Between Dec. 15, 2006 and Jan. 2007, the controller’s office was given four different artwork inventory lists by the school district after auditors found mistakes and inaccuracies.

Three items included on the district’s inventory list did not in fact belong to the school district, including the painting “Beach Scene” by Lewis Smith, valued at $50,000. That painting belongs to the Pennsylvania Academy of Fine Arts.

The location codes for schools and other school district buildings where art items were supposedly located kept changing. Single codes were used to specify multiple locations, and multiple codes for single locations.

Twenty-six art items with a value of $292,000 appeared to be duplicated on the school district’s records.

There were 29 pieces of art valued at $121,850 that the school district claimed were located in schools and buildings that had been closed or sold.

There was no policy on care, storage and display of art items, nor was there an accurate inventory list.

Improper and inadequate recordkeeping, including the non-existence of any shipping and /or transfer documents.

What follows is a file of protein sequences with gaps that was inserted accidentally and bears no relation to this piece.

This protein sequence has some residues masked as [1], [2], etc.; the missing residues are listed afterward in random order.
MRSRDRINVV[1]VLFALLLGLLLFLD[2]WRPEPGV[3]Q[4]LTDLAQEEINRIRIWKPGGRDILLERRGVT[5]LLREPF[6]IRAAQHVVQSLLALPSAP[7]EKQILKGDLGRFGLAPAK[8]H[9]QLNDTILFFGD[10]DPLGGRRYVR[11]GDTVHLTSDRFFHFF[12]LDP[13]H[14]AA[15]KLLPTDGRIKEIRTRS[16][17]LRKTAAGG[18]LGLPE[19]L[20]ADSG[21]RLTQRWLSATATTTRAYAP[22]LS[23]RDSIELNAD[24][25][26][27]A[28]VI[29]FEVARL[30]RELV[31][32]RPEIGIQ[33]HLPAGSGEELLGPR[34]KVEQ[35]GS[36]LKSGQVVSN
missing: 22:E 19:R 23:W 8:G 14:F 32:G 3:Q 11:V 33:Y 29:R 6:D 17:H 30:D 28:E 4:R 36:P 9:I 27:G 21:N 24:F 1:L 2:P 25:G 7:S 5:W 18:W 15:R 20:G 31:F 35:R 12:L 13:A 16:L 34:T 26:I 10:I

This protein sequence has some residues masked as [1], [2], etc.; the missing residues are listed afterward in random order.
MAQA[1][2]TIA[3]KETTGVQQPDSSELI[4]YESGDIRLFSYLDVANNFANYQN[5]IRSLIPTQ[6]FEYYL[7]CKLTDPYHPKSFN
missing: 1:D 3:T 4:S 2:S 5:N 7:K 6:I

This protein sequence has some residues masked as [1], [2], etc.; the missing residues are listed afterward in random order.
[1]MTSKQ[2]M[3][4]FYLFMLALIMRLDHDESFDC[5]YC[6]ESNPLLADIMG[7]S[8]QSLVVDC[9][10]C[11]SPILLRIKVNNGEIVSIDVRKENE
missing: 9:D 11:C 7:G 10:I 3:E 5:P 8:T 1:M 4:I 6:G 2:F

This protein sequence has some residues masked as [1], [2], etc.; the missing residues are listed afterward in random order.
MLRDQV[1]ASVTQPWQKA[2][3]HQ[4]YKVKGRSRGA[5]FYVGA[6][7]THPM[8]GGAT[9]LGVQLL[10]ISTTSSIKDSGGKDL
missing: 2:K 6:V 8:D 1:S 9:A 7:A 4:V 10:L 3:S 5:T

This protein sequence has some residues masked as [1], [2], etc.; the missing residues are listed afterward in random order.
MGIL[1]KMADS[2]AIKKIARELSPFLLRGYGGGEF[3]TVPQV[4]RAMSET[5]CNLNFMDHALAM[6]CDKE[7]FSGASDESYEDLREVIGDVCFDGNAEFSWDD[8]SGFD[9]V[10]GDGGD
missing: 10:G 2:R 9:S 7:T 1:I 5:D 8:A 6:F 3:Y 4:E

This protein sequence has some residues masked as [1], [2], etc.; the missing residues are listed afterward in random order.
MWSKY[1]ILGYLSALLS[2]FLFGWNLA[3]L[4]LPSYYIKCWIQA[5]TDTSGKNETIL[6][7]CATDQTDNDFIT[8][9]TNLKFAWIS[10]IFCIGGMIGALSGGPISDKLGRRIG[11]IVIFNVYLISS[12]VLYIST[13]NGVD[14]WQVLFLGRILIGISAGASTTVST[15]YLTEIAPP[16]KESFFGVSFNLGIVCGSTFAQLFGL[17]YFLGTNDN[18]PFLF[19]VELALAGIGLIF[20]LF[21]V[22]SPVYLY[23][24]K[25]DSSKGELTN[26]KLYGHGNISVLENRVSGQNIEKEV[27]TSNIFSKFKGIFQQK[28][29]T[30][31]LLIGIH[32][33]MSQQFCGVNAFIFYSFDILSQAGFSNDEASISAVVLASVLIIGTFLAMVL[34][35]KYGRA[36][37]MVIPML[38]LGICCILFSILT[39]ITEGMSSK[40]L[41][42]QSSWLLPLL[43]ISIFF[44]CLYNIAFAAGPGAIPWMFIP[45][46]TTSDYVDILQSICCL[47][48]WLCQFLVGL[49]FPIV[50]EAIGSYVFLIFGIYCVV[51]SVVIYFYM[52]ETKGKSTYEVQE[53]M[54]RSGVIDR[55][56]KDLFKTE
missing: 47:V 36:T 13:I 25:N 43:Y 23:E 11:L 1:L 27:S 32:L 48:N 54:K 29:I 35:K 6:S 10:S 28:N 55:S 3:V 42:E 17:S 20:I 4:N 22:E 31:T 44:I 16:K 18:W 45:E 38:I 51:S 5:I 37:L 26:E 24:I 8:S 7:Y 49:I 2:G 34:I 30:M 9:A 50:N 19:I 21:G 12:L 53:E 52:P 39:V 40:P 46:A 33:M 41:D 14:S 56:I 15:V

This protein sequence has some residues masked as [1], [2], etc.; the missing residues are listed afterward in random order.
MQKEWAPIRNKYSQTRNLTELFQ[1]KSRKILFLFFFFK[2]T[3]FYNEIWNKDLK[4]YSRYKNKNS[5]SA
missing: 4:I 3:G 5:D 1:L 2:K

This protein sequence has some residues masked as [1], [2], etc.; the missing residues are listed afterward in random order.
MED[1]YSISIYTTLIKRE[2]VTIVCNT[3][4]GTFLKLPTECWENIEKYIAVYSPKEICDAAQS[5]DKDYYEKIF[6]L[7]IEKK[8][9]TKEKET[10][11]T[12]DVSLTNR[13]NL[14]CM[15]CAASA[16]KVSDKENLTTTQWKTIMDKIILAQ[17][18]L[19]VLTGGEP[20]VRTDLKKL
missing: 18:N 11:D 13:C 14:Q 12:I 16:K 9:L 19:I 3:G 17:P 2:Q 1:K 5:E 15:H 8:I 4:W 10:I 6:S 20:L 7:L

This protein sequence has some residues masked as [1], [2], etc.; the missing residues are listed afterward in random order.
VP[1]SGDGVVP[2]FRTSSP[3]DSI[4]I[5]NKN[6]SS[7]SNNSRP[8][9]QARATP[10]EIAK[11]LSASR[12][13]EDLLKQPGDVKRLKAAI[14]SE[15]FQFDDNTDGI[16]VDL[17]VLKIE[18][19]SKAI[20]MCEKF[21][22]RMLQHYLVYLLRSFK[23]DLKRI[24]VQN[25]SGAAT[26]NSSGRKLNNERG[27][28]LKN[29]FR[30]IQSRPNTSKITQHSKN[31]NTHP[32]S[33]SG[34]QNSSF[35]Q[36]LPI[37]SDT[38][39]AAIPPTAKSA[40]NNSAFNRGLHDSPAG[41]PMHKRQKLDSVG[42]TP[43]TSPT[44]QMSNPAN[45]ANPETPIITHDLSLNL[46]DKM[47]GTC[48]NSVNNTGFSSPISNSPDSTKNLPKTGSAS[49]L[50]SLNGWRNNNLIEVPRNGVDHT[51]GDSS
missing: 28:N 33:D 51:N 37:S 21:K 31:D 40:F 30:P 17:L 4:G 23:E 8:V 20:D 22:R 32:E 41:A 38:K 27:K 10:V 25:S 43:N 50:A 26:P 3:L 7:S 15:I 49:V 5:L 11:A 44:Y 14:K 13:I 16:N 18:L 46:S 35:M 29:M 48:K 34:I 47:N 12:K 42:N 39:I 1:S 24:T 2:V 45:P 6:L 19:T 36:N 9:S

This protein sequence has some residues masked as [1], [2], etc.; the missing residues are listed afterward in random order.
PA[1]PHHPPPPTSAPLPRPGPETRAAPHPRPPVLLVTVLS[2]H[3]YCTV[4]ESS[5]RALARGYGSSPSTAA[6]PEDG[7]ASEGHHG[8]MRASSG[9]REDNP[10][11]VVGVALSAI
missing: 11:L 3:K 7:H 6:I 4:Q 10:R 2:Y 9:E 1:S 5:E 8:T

Additionally, during the 2007 audit, the controller found that the district reduced the value of its artwork by $1.5 million, without a satisfactory explanation, and at least $400,000 in artwork is still unaccounted for in the school locations.

The school district said that the artwork in storage is being appropriately maintained with proper climate-control for both water- and oil-based paintings, an essential element to preserving such pieces. However, since Mr. Butkovitz has been denied access to the storage facility, this cannot be verified. When asked how could the district be trusted when it states that the art is in a climate-controlled facility, the Controller said “That is the question! Can the school district be trusted? Because of their refusal to cooperate, we cannot determine whether the art is in safe-keeping and all (artwork) can be accounted.”